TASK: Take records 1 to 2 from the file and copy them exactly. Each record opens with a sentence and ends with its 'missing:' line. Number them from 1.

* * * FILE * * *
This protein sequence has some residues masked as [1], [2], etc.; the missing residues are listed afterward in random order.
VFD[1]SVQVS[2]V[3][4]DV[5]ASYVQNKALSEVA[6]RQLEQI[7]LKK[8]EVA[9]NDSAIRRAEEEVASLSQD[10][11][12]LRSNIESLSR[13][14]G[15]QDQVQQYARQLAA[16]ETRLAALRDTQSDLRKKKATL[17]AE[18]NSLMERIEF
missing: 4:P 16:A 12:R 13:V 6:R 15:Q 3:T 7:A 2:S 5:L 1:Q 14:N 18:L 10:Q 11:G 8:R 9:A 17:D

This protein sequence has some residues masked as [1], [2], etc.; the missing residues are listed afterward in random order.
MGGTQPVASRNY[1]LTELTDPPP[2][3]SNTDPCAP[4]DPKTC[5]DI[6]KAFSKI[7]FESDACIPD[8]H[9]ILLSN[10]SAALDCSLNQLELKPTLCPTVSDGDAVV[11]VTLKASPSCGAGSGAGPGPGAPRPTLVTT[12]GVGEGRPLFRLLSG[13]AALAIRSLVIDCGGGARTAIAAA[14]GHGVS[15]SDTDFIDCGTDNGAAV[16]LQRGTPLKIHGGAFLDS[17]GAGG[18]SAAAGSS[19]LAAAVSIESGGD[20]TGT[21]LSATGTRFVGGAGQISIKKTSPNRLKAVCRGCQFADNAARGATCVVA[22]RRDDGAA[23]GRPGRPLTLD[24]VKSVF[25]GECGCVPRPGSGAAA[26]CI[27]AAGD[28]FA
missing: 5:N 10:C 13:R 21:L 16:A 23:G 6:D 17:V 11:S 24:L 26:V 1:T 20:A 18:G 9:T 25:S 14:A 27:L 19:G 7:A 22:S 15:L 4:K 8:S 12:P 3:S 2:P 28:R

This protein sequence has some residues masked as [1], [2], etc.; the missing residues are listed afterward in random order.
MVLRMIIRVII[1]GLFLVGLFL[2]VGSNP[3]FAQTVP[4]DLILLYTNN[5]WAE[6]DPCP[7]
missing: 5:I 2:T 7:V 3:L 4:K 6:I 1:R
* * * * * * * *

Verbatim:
This protein sequence has some residues masked as [1], [2], etc.; the missing residues are listed afterward in random order.
VFD[1]SVQVS[2]V[3][4]DV[5]ASYVQNKALSEVA[6]RQLEQI[7]LKK[8]EVA[9]NDSAIRRAEEEVASLSQD[10][11][12]LRSNIESLSR[13][14]G[15]QDQVQQYARQLAA[16]ETRLAALRDTQSDLRKKKATL[17]AE[18]NSLMERIEF
missing: 4:P 16:A 12:R 13:V 6:R 15:Q 3:T 7:A 2:S 5:L 1:Q 14:N 18:L 10:Q 11:G 8:R 9:A 17:D

This protein sequence has some residues masked as [1], [2], etc.; the missing residues are listed afterward in random order.
MGGTQPVASRNY[1]LTELTDPPP[2][3]SNTDPCAP[4]DPKTC[5]DI[6]KAFSKI[7]FESDACIPD[8]H[9]ILLSN[10]SAALDCSLNQLELKPTLCPTVSDGDAVV[11]VTLKASPSCGAGSGAGPGPGAPRPTLVTT[12]GVGEGRPLFRLLSG[13]AALAIRSLVIDCGGGARTAIAAA[14]GHGVS[15]SDTDFIDCGTDNGAAV[16]LQRGTPLKIHGGAFLDS[17]GAGG[18]SAAAGSS[19]LAAAVSIESGGD[20]TGT[21]LSATGTRFVGGAGQISIKKTSPNRLKAVCRGCQFADNAARGATCVVA[22]RRDDGAA[23]GRPGRPLTLD[24]VKSVF[25]GECGCVPRPGSGAAA[26]CI[27]AAGD[28]FA
missing: 5:N 10:C 13:R 21:L 16:A 23:G 6:D 17:V 11:S 24:L 26:V 1:T 20:A 18:G 9:T 25:S 14:A 27:L 19:G 7:A 22:S 15:L 4:K 8:S 12:P 3:S 2:P 28:R